Excavating buckets are used extensively in the construction and mining industries. The buckets are used with a variety of different excavating apparatus, such as backhoes, power shovels, front-end loaders, dragline equipment, etc., for digging,loading, etc. Although these buckets have many differences, they are generally formed with a rear wall, side walls, and a bottom wall. The walls cooperatively define an open front and a cavity for gathering earthen material and moving it to a dump site. The bottom edge of the open front is defined by a forward lip of the bottom wall. The lip is intended to engage the ground for collection of the earthen material into the bucket cavity. The lip may be formed to have a linear or arcuate-shaped edge orformed to have a particular configuration (such as V-shaped) to suit the desired operation. Similarly, the front edge of the side walls are also adapted to engage the ground.

Attachments are commonly mounted on the lip and front edges of the side walls to increase the effectiveness and durability of the buckets. These attachments typically include teeth, shrouds and wings. The teeth project forwardly of the lip todisrupt the material for enhanced collection of the material into the cavity. The shrouds are positioned in-between the teeth and are generally provided with an inclined surface to improve the collection of the material into the bucket. The wings areattached to the front edges of the side walls in general proximity with the lips. In any event, the attachments protect the bucket against undue wear. As a result, only the attachments normally need replacement when the front of the bucket becomesworn, thus prolonging the usable life of the larger and more expensive lip and side walls.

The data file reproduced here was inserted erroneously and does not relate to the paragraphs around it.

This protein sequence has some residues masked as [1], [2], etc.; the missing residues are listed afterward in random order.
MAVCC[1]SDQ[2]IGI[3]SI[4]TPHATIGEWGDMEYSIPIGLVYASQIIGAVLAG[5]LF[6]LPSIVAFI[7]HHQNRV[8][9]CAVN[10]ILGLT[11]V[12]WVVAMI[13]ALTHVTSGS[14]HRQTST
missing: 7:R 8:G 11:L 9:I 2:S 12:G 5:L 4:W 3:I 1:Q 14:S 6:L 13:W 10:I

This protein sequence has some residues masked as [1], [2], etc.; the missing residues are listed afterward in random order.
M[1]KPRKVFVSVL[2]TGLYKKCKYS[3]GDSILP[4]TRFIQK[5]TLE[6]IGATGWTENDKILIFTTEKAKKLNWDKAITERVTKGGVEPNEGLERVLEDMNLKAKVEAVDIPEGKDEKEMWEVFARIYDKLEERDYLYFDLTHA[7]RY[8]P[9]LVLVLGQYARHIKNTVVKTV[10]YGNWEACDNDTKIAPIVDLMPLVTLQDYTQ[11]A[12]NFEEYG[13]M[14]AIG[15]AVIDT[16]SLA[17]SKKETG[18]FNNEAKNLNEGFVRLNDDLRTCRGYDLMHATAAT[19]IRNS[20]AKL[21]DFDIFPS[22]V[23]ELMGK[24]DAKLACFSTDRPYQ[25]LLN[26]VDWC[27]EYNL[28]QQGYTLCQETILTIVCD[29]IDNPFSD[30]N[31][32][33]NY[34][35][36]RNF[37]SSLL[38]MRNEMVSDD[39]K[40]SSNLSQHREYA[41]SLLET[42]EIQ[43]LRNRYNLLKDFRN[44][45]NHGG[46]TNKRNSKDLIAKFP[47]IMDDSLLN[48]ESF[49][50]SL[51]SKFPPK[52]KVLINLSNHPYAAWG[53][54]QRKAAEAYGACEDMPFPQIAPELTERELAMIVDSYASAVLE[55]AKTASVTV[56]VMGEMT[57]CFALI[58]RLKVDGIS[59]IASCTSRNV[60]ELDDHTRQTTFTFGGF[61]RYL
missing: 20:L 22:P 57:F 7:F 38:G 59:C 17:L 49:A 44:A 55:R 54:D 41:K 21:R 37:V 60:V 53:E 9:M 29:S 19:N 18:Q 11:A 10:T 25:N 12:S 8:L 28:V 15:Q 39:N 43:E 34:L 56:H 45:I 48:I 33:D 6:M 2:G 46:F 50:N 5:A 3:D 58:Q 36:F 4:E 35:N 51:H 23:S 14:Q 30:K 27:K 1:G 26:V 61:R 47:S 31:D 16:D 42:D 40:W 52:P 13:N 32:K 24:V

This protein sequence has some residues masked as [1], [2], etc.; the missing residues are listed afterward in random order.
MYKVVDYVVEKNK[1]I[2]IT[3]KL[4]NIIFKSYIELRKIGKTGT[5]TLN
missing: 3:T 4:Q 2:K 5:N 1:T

Generally, a tooth is attached to the lip with an adaptor. The tooth in turn is attached to the adaptor with a pin. In order to replace the tooth, the pin is knocked out with a large hammer. During this process, the pin is destroyed, whichmeans that a new pin is needed to attach the new tooth to the adaptor. This is a non-desirable cost since pins typically cost in the range of $25.00-$50.00 each.

Furthermore, use of the large hammer to knock the pin out of the tooth-adaptor connection may be dangerous. There is a danger of injury to bodily parts, especially fingers, and also a danger from flying pieces or chips from the pin or otherparts, or from dirt, debris, sand, dust, etc. in the connection area.